Bio Ethics

Topics: Buddhism, Mahayana, Gautama Buddha Pages: 9 (3310 words) Published: October 7, 2009
Bioethics is a very diverse and subjective issue in Buddhism that bases its self around fundamental Buddhist laws such as the five precepts, the four Noble Truths and The Noble Eightfold path. Each Buddhist variant approaches bioethics differently based on the variants primary goal, ideals or practices. However all Buddhists views of bioethics are somewhat influenced by the universal goal of Buddhism to become liberated from the constant cycle of reincarnation or samsara. In conjecture with Buddhism, the occurrence of samsara allows for one to attain a new view on everything including bioethics allowing for the chance to discover or come to an ultimate realisation which in turn allows for the ultimate realisation of issues relating to bioethics. A Buddhists view of bioethics has many influencing factors but all stem from the main ideal of doing good, avoiding evil and meditation to clear the mind and allow for unbiased or untainted thought.

Buddhism is a religion based on ethical equality, which goes hand in hand with views on bioethics. However being an ancient religion, the bioethics of the modern day complicate the judging of an action as good or bad and leaves it to the knowledge or esteem of an individual’s mind to decide what is right and what is wrong. This then brings into play basing judgement on what kind of consequences will occur from the decision, and how that will in the end be of benefit or of least ill consequence to the bioethical issue as well as keeping true to Buddhist law as much as possible.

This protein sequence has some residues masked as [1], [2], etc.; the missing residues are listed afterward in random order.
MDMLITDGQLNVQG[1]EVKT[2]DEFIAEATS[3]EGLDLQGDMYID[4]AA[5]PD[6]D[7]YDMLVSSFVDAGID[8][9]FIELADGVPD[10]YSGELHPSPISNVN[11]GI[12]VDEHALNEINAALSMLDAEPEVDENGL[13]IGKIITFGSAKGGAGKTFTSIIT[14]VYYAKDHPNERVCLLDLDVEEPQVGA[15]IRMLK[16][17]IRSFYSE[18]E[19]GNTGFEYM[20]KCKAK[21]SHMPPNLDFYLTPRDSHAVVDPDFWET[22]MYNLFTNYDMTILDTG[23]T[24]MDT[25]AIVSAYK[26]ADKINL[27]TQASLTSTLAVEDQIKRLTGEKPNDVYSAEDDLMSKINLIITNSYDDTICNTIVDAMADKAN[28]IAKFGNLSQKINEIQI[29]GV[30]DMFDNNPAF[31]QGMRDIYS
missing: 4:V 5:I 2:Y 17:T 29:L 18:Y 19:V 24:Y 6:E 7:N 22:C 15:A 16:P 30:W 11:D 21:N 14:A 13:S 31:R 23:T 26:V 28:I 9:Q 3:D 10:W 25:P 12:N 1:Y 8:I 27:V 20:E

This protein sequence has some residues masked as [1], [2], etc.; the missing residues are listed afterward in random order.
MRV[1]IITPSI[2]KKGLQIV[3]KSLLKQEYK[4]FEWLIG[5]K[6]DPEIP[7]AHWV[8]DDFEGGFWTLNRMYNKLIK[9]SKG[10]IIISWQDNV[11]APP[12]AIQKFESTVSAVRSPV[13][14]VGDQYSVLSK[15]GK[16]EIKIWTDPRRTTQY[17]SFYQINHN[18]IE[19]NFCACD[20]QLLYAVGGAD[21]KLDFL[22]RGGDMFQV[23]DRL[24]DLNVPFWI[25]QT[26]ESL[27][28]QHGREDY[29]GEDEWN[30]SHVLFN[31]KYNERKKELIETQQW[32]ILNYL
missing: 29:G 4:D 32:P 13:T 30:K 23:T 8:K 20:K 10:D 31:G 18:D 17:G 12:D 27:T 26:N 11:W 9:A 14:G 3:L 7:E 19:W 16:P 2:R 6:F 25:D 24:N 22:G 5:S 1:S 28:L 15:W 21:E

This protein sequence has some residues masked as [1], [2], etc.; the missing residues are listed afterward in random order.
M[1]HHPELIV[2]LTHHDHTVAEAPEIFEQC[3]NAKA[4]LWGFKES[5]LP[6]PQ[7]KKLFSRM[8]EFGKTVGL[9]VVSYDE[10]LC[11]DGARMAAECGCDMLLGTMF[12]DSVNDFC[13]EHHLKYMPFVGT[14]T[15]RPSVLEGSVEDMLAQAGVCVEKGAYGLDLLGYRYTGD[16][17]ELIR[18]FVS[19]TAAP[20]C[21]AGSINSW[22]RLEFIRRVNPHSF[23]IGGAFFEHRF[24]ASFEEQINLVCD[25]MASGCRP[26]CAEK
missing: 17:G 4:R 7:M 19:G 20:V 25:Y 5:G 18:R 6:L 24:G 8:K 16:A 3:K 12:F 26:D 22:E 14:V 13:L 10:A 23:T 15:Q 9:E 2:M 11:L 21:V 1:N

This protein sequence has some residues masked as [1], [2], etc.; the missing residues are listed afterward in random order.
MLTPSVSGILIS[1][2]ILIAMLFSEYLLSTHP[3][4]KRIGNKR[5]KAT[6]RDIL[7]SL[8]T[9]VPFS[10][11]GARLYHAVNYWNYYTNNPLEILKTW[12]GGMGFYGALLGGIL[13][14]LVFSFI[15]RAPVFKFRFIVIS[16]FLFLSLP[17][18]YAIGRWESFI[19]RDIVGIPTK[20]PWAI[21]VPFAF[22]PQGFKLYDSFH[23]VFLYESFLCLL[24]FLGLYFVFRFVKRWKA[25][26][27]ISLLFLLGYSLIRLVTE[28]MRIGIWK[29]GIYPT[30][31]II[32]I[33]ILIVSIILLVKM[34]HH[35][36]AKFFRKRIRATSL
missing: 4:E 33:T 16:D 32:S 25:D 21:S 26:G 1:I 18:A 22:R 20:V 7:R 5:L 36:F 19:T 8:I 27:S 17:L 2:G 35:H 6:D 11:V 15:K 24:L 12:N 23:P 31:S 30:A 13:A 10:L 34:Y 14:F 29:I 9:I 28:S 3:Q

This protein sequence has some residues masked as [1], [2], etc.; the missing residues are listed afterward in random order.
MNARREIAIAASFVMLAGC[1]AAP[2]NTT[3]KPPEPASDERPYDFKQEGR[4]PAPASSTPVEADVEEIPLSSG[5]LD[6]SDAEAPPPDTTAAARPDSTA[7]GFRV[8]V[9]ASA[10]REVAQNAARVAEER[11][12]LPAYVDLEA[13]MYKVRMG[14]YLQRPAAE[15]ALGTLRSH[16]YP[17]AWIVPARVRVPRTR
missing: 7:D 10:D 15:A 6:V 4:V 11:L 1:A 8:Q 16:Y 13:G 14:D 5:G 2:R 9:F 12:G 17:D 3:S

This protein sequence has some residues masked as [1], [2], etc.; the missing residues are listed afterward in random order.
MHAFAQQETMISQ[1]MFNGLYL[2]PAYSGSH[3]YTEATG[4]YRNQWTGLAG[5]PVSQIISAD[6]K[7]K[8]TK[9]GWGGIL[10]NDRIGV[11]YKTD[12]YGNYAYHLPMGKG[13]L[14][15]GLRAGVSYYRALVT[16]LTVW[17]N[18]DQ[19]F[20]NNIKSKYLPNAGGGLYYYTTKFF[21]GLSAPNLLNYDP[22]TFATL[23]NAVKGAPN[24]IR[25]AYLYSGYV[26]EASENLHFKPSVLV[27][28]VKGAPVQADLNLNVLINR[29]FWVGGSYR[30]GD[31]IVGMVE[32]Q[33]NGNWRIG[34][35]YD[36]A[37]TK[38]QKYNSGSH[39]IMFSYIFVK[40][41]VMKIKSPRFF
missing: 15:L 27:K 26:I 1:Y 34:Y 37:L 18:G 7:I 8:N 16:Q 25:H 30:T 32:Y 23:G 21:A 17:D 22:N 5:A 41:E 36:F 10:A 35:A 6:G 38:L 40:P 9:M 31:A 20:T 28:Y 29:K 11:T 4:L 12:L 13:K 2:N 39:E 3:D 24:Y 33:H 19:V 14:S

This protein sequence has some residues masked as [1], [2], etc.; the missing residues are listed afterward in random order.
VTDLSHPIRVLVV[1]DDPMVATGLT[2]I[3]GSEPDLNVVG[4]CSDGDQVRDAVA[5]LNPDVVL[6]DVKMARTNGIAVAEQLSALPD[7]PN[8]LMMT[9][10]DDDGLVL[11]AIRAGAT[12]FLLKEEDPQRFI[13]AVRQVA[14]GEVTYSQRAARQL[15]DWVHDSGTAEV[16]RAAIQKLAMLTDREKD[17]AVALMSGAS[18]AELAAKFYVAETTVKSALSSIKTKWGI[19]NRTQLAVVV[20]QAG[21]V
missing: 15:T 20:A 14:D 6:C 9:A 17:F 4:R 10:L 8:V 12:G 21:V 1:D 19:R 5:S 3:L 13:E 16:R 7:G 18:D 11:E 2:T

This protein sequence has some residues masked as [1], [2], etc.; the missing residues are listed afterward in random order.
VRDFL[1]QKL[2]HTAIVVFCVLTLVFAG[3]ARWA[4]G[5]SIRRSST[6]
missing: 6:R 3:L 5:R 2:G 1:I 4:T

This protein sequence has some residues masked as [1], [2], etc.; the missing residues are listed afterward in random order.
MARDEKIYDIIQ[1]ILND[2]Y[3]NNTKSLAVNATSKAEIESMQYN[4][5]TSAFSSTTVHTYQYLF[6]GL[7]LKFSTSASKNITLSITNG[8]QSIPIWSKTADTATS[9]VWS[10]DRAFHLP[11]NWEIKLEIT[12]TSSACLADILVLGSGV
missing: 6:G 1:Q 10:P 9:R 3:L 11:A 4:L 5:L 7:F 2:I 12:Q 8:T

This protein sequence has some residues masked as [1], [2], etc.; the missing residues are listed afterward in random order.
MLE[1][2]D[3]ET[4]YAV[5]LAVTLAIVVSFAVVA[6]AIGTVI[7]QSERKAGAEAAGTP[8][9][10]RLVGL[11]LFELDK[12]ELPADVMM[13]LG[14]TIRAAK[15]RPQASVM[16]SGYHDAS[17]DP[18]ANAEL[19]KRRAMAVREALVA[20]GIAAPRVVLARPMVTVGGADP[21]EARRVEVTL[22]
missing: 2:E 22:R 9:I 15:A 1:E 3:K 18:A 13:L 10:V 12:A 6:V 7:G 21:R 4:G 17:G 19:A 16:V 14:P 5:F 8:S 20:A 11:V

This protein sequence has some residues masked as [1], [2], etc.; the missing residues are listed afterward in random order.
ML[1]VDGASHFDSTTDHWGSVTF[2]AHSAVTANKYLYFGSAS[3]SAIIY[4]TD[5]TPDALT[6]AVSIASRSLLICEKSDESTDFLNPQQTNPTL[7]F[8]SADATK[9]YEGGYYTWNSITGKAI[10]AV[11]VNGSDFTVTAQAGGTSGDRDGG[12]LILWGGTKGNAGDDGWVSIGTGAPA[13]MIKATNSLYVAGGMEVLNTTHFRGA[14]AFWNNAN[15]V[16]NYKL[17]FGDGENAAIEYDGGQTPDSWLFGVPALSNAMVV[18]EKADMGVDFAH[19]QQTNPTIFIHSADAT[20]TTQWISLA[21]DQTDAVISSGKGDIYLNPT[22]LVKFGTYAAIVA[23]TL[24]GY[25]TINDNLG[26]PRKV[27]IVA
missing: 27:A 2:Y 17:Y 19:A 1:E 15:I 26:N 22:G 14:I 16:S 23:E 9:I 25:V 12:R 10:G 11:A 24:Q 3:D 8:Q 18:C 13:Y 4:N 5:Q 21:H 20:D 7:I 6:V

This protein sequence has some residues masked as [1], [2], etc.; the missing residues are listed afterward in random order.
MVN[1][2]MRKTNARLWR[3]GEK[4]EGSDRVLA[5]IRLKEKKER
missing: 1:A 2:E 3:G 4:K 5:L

Abortion (the terminating of a foetus) is a highly controvertible issue and is approached by all Buddhism forms of Buddhism in a very serious manner. The central questions concerning abortion however are approached in the same manner; when does the foetus acquire human status and is abortion ever justifiable? Mahayana Buddhists in particular have adopted a classical Hindu view that state that consciousness occurs at conception, and therefore that all abortion is killing. But before modern embryology, however, ideas about conception were scientifically inaccurate, and often associated the beginning of life with events in the third or fourth month of pregnancy. Based on the findings of modern embryology, Buddhists today might maintain that the foetus does embody all five skandhas (constitutions of a human being) until after birth, thus abortion is acceptable. This neurological interpretation of the skandhas may be more consistent with Western Buddhism. Tibetan Buddhism argues that murder can be a compassionate act with positive karmic consequences, taking into account factors such as the health of the foetus or mother, the population crisis, and the readiness of the parents to raise a child. The XIV Dalai Lama was quoted to say "Of course, abortion, from a Buddhist viewpoint, is an act of killing and is negative, generally speaking. But it depends on the circumstances. If the unborn child will be retarded or if the birth will create serious problems for the parent, these are cases where there can be an exception. I think abortion should be approved or disapproved according to each circumstance." The attitude and motivations of the pregnant woman are hence taken into account and this would determine the ethics of an abortion. Abortion in this light is related to whether the person became pregnant and made her decision to abort without serious mindfulness Although this violates the first Buddhist precept of not to kill, it is a view that takes into account the modern world and its issues and supports the Buddhist belief of relieving suffering and pain, being in the end, more beneficial to parent and child. The much discussed Japanese Zen tolerance for, and reutilization of, abortion appears to combine both utilitarian and virtue approaches. The Japanese believe that abortion is a "sorrowful necessity," and Buddhist temples sell rituals and statues intended to represent parents’ apologies to the...
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